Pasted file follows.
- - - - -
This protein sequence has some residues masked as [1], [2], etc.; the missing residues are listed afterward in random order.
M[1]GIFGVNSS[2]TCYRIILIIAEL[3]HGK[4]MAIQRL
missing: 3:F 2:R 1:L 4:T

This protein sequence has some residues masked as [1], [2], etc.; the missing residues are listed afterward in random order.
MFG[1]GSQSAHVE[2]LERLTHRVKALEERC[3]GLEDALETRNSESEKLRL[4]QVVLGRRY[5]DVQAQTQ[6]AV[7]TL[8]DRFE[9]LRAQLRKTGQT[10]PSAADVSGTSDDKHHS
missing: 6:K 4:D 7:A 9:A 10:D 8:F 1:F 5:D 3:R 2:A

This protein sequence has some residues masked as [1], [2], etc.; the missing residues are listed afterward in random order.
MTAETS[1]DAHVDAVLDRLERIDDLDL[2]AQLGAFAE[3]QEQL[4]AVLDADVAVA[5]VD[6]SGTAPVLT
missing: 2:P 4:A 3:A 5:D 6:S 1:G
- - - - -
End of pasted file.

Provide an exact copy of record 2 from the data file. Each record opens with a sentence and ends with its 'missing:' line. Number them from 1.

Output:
This protein sequence has some residues masked as [1], [2], etc.; the missing residues are listed afterward in random order.
MFG[1]GSQSAHVE[2]LERLTHRVKALEERC[3]GLEDALETRNSESEKLRL[4]QVVLGRRY[5]DVQAQTQ[6]AV[7]TL[8]DRFE[9]LRAQLRKTGQT[10]PSAADVSGTSDDKHHS
missing: 6:K 4:D 7:A 9:A 10:D 8:F 1:F 5:D 3:R 2:A